Film is Evergreen

Sydney Wolfe, Photo Editor

In recent years, film photography has made its return as teenagers have grown to prefer the aesthetic of film rather than digital phone cameras. Although digital cameras have become more advanced than ever and digital photography is the most prominent photographic medium today, there is an undeniable aesthetic associated with film photography that cannot be replaced.

Today, smartphones and DSLRs make the process of taking photographs too easy. You don’t have to worry about the results because it instantaneously shows up in your roll of photos. If you don’t like a photo, you can just trash it and retake it with the click of a few buttons. While digital photography may be more convenient, the process isn’t nearly as genuine or gratifying as film photography.

In film photography, light-sensitive, photographic film is exposed to light in order to take a picture. An impression is captured when the camera’s shutter opens and exposes the film to light. Once the exposure is made and the impression is captured, the film is rolled forward to prepare a new, fresh section of unexposed film for the next photo.

Thus, film photography forces a photographer to commit to taking a photo, rather than catering to indecision. While some may not have the patience required for film photography, the process is far more rewarding than just snapping a photo with an iPhone. With film, the act of taking a picture and having it ‘disappear’ until it gets developed creates a sense of excitement and anticipation for the photographer and the people in the photos. 

Evidently, film captures the true, raw value and process of taking photographs. With digital photographs, an individual can use Photoshop and filters to perfect an image and make it look ‘perfect.’ Film captures the genuinity and authenticity of a moment in time. Not to mention, film typically produces sharper and more detailed images and has more natural color.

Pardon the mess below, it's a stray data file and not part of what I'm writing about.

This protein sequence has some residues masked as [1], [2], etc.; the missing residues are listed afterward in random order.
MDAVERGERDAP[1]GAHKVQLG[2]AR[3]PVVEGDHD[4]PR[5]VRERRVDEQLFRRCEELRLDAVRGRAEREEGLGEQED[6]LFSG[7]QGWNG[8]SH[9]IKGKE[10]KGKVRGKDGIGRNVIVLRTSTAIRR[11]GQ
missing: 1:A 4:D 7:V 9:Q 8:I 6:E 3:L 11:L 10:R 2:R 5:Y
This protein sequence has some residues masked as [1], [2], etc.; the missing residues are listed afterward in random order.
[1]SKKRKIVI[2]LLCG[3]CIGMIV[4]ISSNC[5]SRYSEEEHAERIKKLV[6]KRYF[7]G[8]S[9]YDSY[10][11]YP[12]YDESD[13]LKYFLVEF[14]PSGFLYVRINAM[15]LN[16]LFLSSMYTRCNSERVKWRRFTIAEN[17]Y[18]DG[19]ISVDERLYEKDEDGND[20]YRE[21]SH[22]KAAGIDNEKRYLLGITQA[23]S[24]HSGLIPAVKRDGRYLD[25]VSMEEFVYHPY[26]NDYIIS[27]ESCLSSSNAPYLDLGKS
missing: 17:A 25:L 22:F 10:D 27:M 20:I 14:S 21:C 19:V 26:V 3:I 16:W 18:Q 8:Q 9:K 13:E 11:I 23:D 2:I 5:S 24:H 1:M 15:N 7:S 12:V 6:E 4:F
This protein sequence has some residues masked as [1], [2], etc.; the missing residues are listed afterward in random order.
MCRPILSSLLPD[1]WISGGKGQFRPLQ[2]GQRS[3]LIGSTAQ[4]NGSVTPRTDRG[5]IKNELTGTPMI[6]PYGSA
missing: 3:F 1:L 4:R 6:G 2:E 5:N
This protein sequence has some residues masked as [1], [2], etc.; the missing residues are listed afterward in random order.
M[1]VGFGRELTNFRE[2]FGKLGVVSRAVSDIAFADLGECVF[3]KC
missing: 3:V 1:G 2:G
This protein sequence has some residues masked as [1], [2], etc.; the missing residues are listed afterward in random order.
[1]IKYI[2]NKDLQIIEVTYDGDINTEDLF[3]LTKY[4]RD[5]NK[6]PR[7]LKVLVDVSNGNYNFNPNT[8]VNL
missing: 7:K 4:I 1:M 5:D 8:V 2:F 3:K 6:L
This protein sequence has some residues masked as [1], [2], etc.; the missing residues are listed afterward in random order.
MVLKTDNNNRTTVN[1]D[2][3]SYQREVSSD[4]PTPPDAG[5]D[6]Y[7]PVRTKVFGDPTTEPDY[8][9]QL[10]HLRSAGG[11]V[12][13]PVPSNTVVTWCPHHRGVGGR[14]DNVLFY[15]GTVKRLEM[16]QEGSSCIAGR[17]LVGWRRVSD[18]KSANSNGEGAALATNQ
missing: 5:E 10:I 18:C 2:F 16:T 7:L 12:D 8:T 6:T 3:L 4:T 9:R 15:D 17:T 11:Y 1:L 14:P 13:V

The process of film photography builds knowledge and encourages purer experimentation. Today, many would rather just take a picture with a smartphone and then use apps like VSCO to replicate the distinctly grainy and slightly green tint of a film photo. Although this is a cheaper alternative to film or disposable cameras, the use of digital mediums to replicate film photography is an insult to the art of film.

Something about knowing a photo was taken on film creates a sense of intimacy and nostalgia between an image and the viewer

— Sydney Wolfe

Although the rise of digital cameras and technology has made photo-taking easier than ever before, the art of photography is being lost. With digital photography, many don’t appreciate the opportunity to take a photo and savor the moment. On the contrary, film photography allows for a person to really solidify their memories from a certain moment. It saves the pain of going through 100 images from a burst of photos and trying to select which one is the best. 

Film photography is undeniably the blueprint of all aesthetics. Something about knowing a photo was taken on film creates a sense of intimacy and nostalgia between an image and the viewer. Film evokes emotions and ignites memories that are simply incomparable to the capabilities of digital photography.